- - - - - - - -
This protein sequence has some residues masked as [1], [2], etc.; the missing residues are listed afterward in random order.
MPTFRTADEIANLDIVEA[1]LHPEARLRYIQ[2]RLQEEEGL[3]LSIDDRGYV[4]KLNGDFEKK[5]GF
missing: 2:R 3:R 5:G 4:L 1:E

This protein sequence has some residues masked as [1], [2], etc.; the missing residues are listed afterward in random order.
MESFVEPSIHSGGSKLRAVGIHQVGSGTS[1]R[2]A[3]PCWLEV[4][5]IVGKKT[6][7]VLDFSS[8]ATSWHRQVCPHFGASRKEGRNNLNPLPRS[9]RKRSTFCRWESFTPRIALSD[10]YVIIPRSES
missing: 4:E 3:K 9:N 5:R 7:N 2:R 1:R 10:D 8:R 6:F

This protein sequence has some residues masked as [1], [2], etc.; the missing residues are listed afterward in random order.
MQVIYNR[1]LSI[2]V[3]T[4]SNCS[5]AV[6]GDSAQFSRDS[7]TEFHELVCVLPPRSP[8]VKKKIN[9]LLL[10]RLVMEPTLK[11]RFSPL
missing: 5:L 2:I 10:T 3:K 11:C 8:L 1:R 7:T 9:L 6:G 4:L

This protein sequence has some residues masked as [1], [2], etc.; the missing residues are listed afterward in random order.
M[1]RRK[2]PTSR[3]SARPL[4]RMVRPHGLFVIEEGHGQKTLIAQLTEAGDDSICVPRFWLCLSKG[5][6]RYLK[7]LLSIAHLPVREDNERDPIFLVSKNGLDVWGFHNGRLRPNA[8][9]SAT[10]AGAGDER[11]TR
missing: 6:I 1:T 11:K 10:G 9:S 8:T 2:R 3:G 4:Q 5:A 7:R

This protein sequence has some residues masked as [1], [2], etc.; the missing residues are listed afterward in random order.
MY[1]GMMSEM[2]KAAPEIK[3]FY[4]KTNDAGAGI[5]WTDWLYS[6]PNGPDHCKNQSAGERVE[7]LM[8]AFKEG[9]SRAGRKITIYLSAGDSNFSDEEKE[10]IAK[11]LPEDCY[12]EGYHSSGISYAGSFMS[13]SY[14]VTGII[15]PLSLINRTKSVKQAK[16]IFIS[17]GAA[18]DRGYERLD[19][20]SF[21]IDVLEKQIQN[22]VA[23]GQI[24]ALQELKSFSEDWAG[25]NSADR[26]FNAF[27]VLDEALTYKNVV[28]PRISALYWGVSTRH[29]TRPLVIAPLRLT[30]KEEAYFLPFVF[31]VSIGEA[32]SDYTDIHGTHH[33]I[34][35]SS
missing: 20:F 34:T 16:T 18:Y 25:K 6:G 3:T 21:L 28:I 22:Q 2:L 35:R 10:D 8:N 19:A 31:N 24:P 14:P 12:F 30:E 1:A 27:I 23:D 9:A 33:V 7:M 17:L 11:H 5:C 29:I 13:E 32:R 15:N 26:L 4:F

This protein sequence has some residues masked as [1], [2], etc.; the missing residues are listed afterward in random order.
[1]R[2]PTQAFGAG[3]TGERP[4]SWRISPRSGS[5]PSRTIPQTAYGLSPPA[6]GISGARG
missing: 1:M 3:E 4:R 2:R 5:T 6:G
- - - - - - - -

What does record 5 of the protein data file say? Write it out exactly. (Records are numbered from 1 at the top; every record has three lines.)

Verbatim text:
This protein sequence has some residues masked as [1], [2], etc.; the missing residues are listed afterward in random order.
MY[1]GMMSEM[2]KAAPEIK[3]FY[4]KTNDAGAGI[5]WTDWLYS[6]PNGPDHCKNQSAGERVE[7]LM[8]AFKEG[9]SRAGRKITIYLSAGDSNFSDEEKE[10]IAK[11]LPEDCY[12]EGYHSSGISYAGSFMS[13]SY[14]VTGII[15]PLSLINRTKSVKQAK[16]IFIS[17]GAA[18]DRGYERLD[19][20]SF[21]IDVLEKQIQN[22]VA[23]GQI[24]ALQELKSFSEDWAG[25]NSADR[26]FNAF[27]VLDEALTYKNVV[28]PRISALYWGVSTRH[29]TRPLVIAPLRLT[30]KEEAYFLPFVF[31]VSIGEA[32]SDYTDIHGTHH[33]I[34][35]SS
missing: 20:F 34:T 16:T 18:Y 25:K 6:G 3:T 21:L 28:I 22:Q 2:L 35:R 10:D 8:N 19:A 31:N 24:P 14:P 12:F 30:E 1:A 27:I 23:D 9:A 33:V 7:M 17:L 11:H 5:C 29:I 13:E 32:R 15:N 26:L 4:F